An Analysis by Dave Van Dyke, President Bridge Ratings
BridgeRatings.com Sept. 13 2017
Historically, traditional music radio didn’t worry about how to manage multiple songs by hot artists. The record companies would release a single, if the stations’ programming directors thought those songs were hits, they’d play them until that song ran through its popularity lifecycle; then the record company would release the artist’s next single. It was a comfortable process – one that followed a process and it worked.
On-demand streaming has changed all that.
My company, Bridge Ratings Media Research, has been providing on-demand streaming data to radio stations, internet radio and record labels for over four years. During that time we’ve learned much about music consumption and how radio can properly reflect audience tastes.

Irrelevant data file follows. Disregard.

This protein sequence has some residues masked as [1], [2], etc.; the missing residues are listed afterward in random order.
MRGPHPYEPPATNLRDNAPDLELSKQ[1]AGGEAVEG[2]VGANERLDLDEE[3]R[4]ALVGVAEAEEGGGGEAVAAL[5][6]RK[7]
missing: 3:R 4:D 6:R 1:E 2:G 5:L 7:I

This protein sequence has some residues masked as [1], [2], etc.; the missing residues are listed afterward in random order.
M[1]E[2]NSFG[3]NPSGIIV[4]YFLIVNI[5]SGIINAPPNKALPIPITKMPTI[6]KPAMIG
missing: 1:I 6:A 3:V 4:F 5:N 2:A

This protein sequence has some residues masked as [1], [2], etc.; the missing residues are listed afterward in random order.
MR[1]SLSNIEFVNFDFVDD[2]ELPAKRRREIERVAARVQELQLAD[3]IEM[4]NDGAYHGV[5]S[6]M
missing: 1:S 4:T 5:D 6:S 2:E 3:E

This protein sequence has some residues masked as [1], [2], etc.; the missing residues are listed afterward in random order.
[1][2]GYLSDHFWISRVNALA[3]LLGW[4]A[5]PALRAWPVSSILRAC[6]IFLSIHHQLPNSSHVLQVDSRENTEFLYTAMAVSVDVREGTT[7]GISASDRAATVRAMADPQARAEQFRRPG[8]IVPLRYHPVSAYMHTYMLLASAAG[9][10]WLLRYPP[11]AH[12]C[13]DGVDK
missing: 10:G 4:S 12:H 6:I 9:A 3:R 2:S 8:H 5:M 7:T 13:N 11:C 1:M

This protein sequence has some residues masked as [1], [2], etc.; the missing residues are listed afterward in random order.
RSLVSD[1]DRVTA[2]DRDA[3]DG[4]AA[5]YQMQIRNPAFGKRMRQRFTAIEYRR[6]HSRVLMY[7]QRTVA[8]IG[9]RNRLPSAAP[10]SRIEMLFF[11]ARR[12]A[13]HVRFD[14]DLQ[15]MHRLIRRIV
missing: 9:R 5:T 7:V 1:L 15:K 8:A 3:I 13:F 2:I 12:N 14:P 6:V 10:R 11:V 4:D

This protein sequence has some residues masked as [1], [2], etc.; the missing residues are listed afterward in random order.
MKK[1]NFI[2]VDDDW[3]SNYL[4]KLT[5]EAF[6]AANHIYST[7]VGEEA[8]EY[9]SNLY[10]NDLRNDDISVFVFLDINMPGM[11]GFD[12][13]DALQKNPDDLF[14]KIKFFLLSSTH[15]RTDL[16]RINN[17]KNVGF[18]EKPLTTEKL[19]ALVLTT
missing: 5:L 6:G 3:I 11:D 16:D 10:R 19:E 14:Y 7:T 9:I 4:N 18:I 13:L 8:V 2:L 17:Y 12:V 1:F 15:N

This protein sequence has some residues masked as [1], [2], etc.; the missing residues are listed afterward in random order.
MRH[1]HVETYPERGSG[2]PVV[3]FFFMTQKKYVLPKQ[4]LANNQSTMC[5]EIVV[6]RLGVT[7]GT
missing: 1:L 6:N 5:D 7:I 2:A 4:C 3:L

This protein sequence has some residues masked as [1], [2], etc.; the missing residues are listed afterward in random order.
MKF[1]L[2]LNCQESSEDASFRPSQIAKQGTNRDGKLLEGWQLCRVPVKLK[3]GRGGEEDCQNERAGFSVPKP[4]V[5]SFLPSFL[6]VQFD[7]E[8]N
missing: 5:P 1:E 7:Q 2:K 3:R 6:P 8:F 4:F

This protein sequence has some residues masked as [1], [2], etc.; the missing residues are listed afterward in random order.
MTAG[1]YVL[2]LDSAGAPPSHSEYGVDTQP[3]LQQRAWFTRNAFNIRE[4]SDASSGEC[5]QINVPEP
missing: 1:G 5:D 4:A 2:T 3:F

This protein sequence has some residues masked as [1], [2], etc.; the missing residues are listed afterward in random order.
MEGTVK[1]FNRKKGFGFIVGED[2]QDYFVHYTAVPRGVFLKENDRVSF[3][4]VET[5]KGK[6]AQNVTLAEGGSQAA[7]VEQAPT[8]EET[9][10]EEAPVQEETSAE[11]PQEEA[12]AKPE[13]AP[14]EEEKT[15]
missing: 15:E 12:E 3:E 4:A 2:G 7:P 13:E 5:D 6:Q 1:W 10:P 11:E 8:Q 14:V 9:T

After an analysis of four major radio formats (Top 40, Country, Urban, Rock) in 143 markets, it is clear that radio is not reflecting the streaming consumption patterns of its listeners.
But when labels and/or artists drop multiple tracks within a short period of time, radio struggles to properly expose that music to keep up with the audience consumption of those songs.
Drake, Taylor Swift, Big Sean, Kendrick Lamar, Imagine Dragons, Thomas Rhett and many other artists have several songs from new releases all over our streaming charts.
And radio can’t manage the volume.
As of the writing of this article, Taylor Swift released two songs from her forthcoming November 2017 release, “Reputation”. “…Ready for It?” and “Look What You Made Me Do” were released within a week of each other and they are already ranked #1 and #2 on our Top 40 and Adult Contemporary streaming charts. When the full album is released in November, multiple tracks will fill the top chart positions on multiple charts. This information reflects actual listener consumption.
Meanwhile, radio’s antiquated exposure systems cannot accommodate such overload.
READ MORE HERE AT BridgeRatings.com